Rereading Ayesha At Last has made me love the story even more. I appreciated once again the characters that Jalaluddin has created; and smiled, unreservedly, at the subtle references made to Pride and Prejudice. The story is humorous, prods at social norms, and has become one of my favourite rom-coms.

Once again, I give this novel ⭐️⭐️⭐️⭐️ 5 stars

© Colline Kook-Chun, 2019

(This novel was the 70th in my book pledge for 2019)

Book Review: My Ideal Boyfriend is a Croissant by Laura Dockrill

When at the OLA Super Conference in February this year, I managed to get an ARC of My Ideal Boyfriend is a Croissant by Laura Dockrill. The title captured my attention and the blurb encouraged me to pick it up.

Genre: Contemporary Fiction, Young Adult

Blurb:

It’s a food diary. I have to tell the truth. That’s the point.

Sixteen-year-old Bluebelle, also known as BB or Big Bones, lives her life unapologetically. She loves life! She loves food!

When BB has a worse-than-usual asthma attack, her mom insists she go to the doctor. There, she is told that she is overweight (no surprise) and prediabetic (big surprise) and must lose weight, move more, and keep a food diary. To get out of this immediate health crisis, she agrees to make an effort.

Then a tragedy occurs in the family, and things get seriously complicated. Suddenly, losing weight and moving more are the least of her worries. As for the food diary, though, BB doesn’t just document what she’s eating, she documents what she’s feeling–and she has a lot to say!

My thoughts:

Our society is focused a lot on looks and on weight and what I love about the main character in this book, BB, is that she is happy with her size. It is so important for teens to hear that message and understand it; to understand that it is important to be comfortable in your own skin.

The food diary that BB keeps shows that she has a healthy relationship with food. She eats good food that she savours. Food is also eaten with others and encapsulates family and friendship. The diary shows that the food she eats has certain connotations and memories for her. Through her food diary, the reader is reminded that food is not an enemy. Instead it is meant to be enjoyed and feted – often in the presence of others.

What is shown in BB’s story is that eating needs to be paired with exercise. I love how this teen is shows others that exercise is hard but, once started, it can become a part of a lifestyle. Exercise is necessary to be healthy and having a medical condition such as asthma should not stop a person on their journey to fitness. The food diary documents her journey towards a healthier lifestyle.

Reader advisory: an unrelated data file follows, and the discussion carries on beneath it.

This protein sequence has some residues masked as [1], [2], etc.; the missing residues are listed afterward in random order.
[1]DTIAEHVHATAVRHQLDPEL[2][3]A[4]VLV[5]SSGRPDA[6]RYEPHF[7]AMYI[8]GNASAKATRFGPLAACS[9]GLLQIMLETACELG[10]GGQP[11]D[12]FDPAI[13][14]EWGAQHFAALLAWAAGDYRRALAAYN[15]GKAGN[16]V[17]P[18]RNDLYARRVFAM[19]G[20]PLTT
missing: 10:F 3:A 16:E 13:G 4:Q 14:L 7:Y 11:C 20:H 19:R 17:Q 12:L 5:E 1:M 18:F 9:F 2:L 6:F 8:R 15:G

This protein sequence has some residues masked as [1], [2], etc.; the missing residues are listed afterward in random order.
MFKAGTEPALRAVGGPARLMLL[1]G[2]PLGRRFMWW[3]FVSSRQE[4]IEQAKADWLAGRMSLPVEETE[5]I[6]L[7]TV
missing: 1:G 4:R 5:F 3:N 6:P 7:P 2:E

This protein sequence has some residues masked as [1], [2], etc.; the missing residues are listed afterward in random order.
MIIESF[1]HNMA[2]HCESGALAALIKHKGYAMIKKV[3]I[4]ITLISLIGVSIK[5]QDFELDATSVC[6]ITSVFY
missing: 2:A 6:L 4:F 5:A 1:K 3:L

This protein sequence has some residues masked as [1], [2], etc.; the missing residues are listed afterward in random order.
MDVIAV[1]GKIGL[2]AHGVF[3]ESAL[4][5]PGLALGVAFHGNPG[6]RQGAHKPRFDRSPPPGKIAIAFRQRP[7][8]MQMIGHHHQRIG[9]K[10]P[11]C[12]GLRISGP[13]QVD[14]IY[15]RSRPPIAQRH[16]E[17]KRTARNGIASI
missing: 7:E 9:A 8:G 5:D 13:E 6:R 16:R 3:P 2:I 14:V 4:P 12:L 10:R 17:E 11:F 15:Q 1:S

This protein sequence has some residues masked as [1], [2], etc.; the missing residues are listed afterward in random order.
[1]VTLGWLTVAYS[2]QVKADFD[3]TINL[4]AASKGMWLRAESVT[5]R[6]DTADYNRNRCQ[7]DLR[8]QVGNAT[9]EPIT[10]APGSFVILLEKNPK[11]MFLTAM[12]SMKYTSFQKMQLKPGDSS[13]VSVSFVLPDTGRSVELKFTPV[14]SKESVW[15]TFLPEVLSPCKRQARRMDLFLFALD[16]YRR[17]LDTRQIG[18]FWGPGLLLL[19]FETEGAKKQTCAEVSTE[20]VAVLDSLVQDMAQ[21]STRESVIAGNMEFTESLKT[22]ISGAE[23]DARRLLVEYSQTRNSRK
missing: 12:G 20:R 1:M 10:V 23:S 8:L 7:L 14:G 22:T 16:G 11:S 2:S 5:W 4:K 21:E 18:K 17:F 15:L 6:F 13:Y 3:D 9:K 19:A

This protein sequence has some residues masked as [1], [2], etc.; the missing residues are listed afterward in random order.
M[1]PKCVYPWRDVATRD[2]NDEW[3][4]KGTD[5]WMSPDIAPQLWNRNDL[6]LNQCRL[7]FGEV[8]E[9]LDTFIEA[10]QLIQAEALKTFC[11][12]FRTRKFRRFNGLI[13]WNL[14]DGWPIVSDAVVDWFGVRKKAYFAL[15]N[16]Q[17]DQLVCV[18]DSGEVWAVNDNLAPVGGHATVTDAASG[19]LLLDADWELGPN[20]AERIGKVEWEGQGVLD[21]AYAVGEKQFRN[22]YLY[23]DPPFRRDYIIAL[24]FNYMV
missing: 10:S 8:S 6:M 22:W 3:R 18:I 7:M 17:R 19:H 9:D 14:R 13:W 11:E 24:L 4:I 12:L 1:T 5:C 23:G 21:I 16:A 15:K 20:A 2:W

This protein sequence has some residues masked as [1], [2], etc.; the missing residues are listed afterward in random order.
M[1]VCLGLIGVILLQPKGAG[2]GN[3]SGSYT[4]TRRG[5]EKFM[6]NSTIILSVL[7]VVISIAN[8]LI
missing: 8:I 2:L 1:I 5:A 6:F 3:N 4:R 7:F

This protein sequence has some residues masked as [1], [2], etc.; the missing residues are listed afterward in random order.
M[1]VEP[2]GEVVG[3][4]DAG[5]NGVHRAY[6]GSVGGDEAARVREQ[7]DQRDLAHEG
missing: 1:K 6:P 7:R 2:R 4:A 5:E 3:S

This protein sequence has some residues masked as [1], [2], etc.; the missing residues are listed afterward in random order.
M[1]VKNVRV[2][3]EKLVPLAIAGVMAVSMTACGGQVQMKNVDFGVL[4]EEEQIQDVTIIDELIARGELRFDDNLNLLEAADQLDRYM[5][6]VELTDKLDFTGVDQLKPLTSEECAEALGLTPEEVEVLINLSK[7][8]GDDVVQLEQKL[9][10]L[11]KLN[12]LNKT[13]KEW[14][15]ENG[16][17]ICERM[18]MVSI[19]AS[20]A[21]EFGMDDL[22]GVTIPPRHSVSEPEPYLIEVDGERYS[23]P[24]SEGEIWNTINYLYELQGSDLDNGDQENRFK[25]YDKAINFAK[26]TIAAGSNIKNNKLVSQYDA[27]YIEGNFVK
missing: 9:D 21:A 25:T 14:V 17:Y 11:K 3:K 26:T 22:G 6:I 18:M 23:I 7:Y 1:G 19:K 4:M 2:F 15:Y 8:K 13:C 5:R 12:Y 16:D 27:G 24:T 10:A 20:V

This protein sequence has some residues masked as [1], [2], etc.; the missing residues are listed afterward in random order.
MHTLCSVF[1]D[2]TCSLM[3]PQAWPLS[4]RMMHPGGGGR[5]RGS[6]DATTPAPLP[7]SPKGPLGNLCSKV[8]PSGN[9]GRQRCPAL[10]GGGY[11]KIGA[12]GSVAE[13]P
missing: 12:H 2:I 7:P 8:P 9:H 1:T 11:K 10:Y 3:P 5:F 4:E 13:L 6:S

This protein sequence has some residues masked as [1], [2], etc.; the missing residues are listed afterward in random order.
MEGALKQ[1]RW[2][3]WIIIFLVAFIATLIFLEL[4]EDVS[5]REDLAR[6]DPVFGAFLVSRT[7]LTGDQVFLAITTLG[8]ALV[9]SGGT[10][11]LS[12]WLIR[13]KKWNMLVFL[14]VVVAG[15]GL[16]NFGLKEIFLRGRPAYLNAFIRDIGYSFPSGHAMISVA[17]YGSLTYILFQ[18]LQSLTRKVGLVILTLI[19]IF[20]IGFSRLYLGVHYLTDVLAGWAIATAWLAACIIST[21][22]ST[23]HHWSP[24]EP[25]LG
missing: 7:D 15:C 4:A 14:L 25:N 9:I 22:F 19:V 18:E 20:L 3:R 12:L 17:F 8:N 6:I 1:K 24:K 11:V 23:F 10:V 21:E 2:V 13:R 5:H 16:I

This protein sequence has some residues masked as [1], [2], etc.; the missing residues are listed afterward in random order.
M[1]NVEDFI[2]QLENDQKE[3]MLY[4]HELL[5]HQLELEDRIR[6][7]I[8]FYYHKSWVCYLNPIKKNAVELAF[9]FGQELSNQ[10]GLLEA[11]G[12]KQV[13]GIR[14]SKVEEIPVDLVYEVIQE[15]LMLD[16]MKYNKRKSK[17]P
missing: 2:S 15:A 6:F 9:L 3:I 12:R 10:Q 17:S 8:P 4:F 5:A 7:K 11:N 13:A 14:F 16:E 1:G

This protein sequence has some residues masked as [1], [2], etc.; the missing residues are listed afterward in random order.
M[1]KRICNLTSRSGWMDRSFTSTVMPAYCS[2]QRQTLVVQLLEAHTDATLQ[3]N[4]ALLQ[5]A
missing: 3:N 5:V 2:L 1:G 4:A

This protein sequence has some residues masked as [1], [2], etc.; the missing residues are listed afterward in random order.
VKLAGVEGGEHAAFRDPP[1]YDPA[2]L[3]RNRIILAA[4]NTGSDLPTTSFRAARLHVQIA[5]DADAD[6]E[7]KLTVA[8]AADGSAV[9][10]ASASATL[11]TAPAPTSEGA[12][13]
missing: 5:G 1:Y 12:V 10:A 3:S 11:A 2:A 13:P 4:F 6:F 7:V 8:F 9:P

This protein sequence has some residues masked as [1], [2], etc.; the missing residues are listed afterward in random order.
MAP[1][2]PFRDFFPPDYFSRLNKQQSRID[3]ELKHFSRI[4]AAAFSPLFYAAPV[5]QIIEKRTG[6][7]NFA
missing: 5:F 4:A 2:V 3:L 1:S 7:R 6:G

I loved the main character in My Ideal Boyfriend is a Croissant. She is sassy, determined, and loyal. I see her as being a good model for teens because she shows the importance of loving your body for what it is. Dockrill won me over with her story. It is humorous and yet deals with a serious issue that affects so many teens in our society today. This is a book I would recommend highly to any person who is trying to figure out who they are.

I give this novel ⭐️⭐️⭐️⭐️ 4 stars

© Colline Kook-Chun, 2019

(This novel was the 69th in my book pledge for 2019)

Book Review: My Name is Sam by Joe Siccardi

I was contacted by the author, Joe Siccardi to read and review one of his independent novels. His books are Christian based and the synopsis of My Name is Sam looked interesting as it suggested the story of Christian woman and her lifetime.

Genre: Contemporary Fiction, Christian fiction

Blurb:

Sit down with a cup of coffee or a nice wine and visit with Sam as she shares a lifetime of memories in this new Christian-themed fictional memoir. My Name Is Sam … and Heaven Is Still Shining Through is a follow-up to the breakout novella, Heaven Shining Through. It introduces Sam (Samantha), her family and friends in more detail than the original, and picks up where the novella left off. I hope readers get to know Sam as a friend, a life long friend. Share her life … complete with some drama, some humor, some heart tugs. Just a free-willed suburban Jersey girl trying to figure out this journey called life with the presence of God in an ordinary life as the underlying theme.

My thoughts: